Trump Backs Away From Idea Of New Clinton Email Investigation, Prosecution
Trump backs away from yet another campaign promise.
During the Presidential campaign, Donald Trump commonly referred to Hillary Clinton as ‘Crooked Hillary’ as he referenced her list of supposed criminal acts, such as the maintenance and use of a private email server and alleged ties between donations to the Clinton Foundation and State Department policies during the time Hillary Clinton was Secretary of State. Typically, this would end with chants of “Lock Her Up!” from the crowd that became something of a campaign slogan in the final weeks of the campaign. While Trump didn’t emphasize this issue at all points during the campaign, it was certainly something he referenced on a regular basis, most especially in the final week of the campaign after F.B.I Director James Comey announced that the Bureau was looking at newly discovered emails that may have been connected to Clinton’s server only to announce a week later that the email in question had not changed the previous recommendation that there was nothing regarding the server warranting criminal prosecution. Now, though, Trump is singing a different tune and telling reporters that he has no interest in pursuing a renewed criminal investigation of Clinton or the Foundation:
WASHINGTON — President-elect Donald J. Trump repeatedly said Hillary Clinton’s “lies and deception” rivaled Watergate. He called her “Crooked Hillary.” His most rabid fans chanted it over and over again at huge campaign rallies: “Lock her up!”
But on Tuesday, Mr. Trump essentially said: “never mind,” signaling that he does not intend to pursue investigations into his rival’s use of a private email server or the financial operations at the Clinton family’s global foundation.
In an appearance on MSNBC’s “Morning Joe” program, Kellyanne Conway, the former Trump campaign manager and a senior adviser to his transition, said the president-elect wanted to “move beyond the issues of the campaign” and confirmed that Mr. Trump did not want his promised Clinton investigations to take place.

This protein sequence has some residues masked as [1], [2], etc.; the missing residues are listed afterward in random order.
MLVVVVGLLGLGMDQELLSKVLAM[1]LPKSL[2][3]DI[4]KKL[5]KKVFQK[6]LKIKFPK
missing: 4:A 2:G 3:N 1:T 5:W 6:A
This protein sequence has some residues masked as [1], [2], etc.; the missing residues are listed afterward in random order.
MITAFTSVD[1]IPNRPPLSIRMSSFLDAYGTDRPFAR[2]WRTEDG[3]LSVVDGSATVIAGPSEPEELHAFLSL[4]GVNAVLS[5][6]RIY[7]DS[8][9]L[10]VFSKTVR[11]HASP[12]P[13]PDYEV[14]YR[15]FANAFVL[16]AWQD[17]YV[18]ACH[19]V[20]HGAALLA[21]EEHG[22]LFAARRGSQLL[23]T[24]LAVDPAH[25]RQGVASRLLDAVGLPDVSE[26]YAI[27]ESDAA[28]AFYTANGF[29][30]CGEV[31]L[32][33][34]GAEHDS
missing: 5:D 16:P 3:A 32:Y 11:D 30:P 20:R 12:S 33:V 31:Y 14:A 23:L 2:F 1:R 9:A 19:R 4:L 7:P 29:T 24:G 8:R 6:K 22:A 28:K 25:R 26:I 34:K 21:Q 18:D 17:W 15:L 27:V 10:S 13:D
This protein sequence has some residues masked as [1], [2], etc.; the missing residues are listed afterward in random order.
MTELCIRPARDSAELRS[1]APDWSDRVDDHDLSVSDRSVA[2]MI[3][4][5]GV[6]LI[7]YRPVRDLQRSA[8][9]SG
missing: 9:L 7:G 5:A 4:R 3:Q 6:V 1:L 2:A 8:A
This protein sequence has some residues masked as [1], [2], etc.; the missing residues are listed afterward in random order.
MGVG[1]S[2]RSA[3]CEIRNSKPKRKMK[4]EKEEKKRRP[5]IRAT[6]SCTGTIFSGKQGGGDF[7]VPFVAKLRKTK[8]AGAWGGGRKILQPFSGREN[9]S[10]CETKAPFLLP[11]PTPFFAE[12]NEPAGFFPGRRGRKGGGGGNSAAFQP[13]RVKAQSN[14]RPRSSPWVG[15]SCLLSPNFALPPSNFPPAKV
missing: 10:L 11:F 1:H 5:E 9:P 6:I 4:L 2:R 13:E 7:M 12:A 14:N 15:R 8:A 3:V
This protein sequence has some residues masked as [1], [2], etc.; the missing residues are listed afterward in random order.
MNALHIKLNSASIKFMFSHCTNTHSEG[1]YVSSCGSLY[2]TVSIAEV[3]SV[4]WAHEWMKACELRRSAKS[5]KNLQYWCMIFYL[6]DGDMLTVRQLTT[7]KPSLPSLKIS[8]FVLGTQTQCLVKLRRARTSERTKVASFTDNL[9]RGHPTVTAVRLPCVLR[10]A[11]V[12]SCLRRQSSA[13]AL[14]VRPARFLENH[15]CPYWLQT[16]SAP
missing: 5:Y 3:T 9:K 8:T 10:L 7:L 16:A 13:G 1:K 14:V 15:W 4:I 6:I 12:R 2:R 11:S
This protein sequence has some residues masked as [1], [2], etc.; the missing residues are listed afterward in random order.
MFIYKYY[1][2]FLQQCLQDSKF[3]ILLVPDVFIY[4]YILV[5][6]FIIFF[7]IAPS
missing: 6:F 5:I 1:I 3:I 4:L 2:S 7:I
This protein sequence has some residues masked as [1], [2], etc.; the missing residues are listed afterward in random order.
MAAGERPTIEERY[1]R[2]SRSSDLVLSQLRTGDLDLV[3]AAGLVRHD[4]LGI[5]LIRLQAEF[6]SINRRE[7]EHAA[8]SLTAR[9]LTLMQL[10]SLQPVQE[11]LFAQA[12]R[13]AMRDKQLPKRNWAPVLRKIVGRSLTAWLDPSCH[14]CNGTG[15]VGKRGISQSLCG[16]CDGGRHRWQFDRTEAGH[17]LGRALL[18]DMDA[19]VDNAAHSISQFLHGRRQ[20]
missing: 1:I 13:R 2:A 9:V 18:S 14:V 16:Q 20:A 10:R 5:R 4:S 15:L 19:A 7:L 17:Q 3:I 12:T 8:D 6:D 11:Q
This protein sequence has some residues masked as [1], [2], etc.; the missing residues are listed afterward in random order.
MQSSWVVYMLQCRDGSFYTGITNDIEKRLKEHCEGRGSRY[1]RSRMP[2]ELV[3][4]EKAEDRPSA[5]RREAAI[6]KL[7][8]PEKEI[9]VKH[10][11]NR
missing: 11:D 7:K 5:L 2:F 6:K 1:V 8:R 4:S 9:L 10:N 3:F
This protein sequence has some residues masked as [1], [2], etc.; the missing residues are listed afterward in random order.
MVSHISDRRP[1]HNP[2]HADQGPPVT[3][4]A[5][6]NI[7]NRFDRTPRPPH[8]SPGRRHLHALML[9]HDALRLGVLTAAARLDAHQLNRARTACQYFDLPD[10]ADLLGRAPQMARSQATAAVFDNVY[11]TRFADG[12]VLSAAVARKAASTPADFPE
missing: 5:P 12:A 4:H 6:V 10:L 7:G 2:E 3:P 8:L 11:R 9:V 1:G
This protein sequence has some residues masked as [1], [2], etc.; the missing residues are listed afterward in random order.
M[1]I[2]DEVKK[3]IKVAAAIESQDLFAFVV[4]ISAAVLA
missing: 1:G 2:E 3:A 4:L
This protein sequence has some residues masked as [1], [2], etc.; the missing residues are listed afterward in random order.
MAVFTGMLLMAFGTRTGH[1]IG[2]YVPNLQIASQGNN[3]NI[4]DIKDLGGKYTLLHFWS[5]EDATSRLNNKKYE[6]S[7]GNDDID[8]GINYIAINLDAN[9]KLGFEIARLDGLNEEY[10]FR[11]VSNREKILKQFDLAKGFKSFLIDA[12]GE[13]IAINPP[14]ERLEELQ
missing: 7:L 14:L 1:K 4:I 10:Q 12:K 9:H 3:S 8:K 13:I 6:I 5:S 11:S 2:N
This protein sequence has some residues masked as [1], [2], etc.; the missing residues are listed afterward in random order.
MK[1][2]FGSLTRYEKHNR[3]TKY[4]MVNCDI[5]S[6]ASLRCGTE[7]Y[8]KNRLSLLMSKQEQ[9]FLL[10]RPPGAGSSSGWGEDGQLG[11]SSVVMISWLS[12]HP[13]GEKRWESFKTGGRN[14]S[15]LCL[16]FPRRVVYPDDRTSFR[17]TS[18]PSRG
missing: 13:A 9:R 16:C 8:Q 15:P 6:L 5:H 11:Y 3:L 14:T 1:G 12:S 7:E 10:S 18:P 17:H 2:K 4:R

“If Donald Trump can help her heal, then perhaps that’s a good thing,” Ms. Conway said.
The decision may help Mr. Trump focus on his agenda once he moves into the Oval Office in January, without the potential distraction of an unprecedented legal inquiry by a winning presidential candidate against the person he vanquished.
But it could deeply disappoint many of the voters whose anger against Mrs. Clinton he helped stoke throughout a bitter and divisive campaign. During the second debate between the two candidates, Mr. Trump turned to Mrs. Clinton and vowed that “if I win I am going to instruct my attorney general to get a special prosecutor to look into your situation, because there’s never been so many lies, so much deception.”
And the new president’s decision is also likely to frustrate investigators at the Federal Bureau of Investigation, who are fiercely protective of their independence to follow the facts that they uncover. A declaration from Mr. Trump that he wanted inquiries about Mrs. Clinton to stop could be seen as unwarranted presidential meddling into an F.B.I. investigation.
Although the email investigation is closed, the F.B.I. still has an open inquiry into the Clinton Foundation. That inquiry was begun after the publication in 2015 of the book “Clinton Cash,” which asserted that some foreign entities gave money to the foundation in return for State Department favors when Mrs. Clinton was in office. The Clintons have denied those assertions.